Central Rift

Palaeoanthropological research on the late Middle Pleistocene to the early Holocene occupation in the Nakuru-Naivasha Basin

The Central Rift Valley of Kenya occupies a key geographical position in the Pleistocene landscape of East Africa. It also occupies a special position in the study of African, and particularly East African prehistory, as it was the place where Louise Leakey developed his earliest work. The area has a rich human and environmental history, involving changing lake levels, tectonics and shifting population boundaries. Its palaeoanthropological record is patchy and most of the information in need of revision and updating. Most importantly, its caves, sediments and palaeolake shores contain large unmapped prehistoric sites. In Africa aims to bridge the temporal gap between the famous Acheulean sites in and around the area and the numerous Holocene ones by examining the known Middle Stone Age localities in the area and searching for new ones, as well as extending the Later Stone Age record of the valley deeper into the Pleistocene.

View of the Gamble’s Caves. Photo by MM Lahr 2007,

Since the pioneer studies of Louis Leakey1, this outstanding archaeological area in the Rift Valley has remained central to discussions of the Later Stone Age (LSA) and Acheulean traditions of eastern Africa. The basin contains the key ‘type’ localities of the East Africa LSA – Gamble’s Cave, Nakuru, Prolonged Drift, Elmenteita, Nderit Drift and early Neolithic traditions in Hyrax Hill and Njoro cave by Louise and Mary Leakey2-3. In the 1970s and early 1980s, several of these sites were excavated and the industries described in detail. The first radiocarbon chronology for the Holocene occupation of the area was established at this time, together with models for the relationships amongst the different LSA industries, and between these and the Pastoral Neolithic traditions4-15. More recently, Alex Wilshaw has carried out a comprehensive revision of the LSA lithic material from the basin, stressing the need for greater contextualisation, quantitative comparisons and temporal span of analyses in order to test models of affinities and functionality of the Holocene material record16. The area is also home to one of the earliest LSA sites in Africa – Enkapune Ya Muto17.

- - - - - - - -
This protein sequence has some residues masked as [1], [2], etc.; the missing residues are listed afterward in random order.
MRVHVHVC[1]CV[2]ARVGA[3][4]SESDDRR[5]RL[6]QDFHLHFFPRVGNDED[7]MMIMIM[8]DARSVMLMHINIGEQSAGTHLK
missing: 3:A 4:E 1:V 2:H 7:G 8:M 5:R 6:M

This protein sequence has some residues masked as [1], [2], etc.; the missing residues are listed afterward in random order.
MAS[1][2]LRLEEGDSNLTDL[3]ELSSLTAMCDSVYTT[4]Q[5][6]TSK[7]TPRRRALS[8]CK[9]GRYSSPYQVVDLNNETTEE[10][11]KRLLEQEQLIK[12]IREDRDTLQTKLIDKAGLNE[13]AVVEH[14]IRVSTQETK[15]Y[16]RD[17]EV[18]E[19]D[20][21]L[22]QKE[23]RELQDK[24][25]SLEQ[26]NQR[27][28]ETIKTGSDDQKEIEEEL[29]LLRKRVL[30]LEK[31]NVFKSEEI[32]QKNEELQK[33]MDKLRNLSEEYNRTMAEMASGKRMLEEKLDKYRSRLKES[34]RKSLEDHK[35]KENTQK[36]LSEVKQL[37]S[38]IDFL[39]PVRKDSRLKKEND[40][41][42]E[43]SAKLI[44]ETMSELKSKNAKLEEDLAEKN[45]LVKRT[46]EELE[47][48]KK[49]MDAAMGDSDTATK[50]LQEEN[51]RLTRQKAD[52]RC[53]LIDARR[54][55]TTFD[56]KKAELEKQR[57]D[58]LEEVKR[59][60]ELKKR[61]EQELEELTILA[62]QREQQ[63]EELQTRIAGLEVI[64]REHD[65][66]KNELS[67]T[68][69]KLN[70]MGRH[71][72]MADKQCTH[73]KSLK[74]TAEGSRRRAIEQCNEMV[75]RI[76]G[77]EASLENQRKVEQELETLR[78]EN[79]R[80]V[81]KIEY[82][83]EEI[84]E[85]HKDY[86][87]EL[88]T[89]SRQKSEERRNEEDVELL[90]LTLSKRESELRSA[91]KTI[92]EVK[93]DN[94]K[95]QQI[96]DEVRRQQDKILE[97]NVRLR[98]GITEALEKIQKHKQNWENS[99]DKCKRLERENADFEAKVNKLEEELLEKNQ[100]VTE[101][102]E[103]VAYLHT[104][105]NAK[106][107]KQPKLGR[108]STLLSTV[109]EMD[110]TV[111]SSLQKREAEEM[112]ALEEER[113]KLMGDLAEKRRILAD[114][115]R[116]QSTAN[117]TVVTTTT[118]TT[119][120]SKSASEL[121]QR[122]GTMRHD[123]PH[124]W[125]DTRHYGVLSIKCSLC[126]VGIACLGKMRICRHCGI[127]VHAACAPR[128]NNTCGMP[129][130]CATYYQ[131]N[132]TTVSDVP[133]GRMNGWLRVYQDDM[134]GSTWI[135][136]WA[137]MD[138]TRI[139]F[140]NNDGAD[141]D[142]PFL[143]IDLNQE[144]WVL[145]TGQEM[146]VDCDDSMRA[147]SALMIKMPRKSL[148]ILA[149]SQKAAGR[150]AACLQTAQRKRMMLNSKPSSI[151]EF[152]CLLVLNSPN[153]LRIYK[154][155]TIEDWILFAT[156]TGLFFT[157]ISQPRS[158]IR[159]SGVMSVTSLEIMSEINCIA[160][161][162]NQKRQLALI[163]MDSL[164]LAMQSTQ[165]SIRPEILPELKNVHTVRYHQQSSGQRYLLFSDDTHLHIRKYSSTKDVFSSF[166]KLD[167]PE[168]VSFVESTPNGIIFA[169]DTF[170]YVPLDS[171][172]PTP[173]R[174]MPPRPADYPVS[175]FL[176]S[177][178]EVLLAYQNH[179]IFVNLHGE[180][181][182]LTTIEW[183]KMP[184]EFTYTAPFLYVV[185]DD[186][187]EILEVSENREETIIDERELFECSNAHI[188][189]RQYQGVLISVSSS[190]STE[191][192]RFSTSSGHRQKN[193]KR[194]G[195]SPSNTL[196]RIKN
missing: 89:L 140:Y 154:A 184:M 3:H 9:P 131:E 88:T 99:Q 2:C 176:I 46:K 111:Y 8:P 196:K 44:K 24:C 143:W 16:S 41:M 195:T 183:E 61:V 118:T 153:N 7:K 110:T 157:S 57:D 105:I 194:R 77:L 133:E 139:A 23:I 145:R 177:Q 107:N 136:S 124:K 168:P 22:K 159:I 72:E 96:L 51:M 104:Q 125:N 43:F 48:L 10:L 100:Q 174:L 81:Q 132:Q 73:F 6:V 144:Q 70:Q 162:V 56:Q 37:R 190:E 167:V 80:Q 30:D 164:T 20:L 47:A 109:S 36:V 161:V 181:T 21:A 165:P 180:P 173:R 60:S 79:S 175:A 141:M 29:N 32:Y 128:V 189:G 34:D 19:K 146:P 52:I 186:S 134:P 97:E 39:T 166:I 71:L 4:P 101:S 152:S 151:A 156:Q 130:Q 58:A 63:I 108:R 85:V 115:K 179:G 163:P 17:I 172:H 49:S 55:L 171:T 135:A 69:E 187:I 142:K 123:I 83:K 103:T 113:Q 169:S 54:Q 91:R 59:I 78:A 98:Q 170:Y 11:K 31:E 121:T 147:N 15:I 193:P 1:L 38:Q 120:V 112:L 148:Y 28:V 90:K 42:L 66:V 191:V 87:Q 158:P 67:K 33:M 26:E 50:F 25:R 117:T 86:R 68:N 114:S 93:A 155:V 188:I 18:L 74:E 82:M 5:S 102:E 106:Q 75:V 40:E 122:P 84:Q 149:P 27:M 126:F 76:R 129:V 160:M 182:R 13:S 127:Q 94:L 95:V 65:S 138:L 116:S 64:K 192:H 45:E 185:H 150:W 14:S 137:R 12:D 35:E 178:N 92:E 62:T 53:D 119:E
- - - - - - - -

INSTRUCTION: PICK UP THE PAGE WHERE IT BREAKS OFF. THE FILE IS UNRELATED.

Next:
The Central Rift Valley is also the home of two of the most important Acheulean sites of eastern Africa – Kilombe and Kariandusi, the subject of excavations in the 1970s by John Gowlett and many subsequent analyses18-24. The morphology of the numerous bifaces from these sites has strongly influenced and continues to inform our understanding of Acheulean adaptations and cognition25. Excavations at Kilombe by Gowlett, Curnoe and their team have been re-initiated in the last two years.

The Middle Stone Age (MSA) in the Central Rift Valley is much less well-known. MSA sites have been located at the margins of the basin, such as at Cartwright’s site26-27, while MSA lithics were recently found near Kilombe28. The confirmation, and if possible extension of the presence of early modern human occupation in the Nakuru-Naivasha basin is thus of great importance as the spatial bridge between the northern (from Baringo to Turkana to the Ethiopian Rift to the Middle Awash) and southern (from Olorgesailie to Olduvai and beyond) parts of the Rift Valley. The Nakuru-Naivasha basin is relatively small, but with high relief, so that periods of humidity result in exaggerated rises in lake levels. The geology and geomorphological history of the basin have been the subject of a number studies29-36, including the late Quaternary changes in the level of lake Naivasha and their relationship with palaeoclimates shifts and lake-level fluctuations elsewhere in eastern Africa37-38.

The work of In Africa in the Central Rift focuses on two areas. First, on a series of exposures identified near the Gamble’s Caves rockshelter, as well as on the site itself. A preliminary reconnaissance of the area south of Lake Nakuru, around the known sites of Nderit, Elmenteita and the Gamble’s Caves, revealed several exposures containing archaeological artefacts and faunal remains, as well as sedimentary sequences of palaeolake high stands that could yield detailed palaeoenvironmental data to associate to the known archaeological record of the area and to data from the Ol Njorowa Gorge, South Naivasha20. Thus the work plans to carry out a landscape survey of the area, to contextualise the findings from the Gamble’s Caves. The main objective of re-opening the latter is to check and date the lower end of the stratigraphic sequence originally excavated by Louis Leakey in the 1920s. Since bedrock was not reached by earlier excavations, work will open the front of Gamble’s II, and extend the excavations down from the small exposed area at the south bottom corner, and obtain new samples for dating, lithic and isotopic analyses. The second area to be investigated by the project is along the Malewa Gorge. This was surveyed many years ago by R Foley, who still has both the photographs and description of the strate where Middle Stone Age artefacts were found at the time. The objective of the work is to attempt to re-locate these, and obtain stratigraphic and technological information that would allow integrating the data into a broader picture of prehistoric occupation of the basin.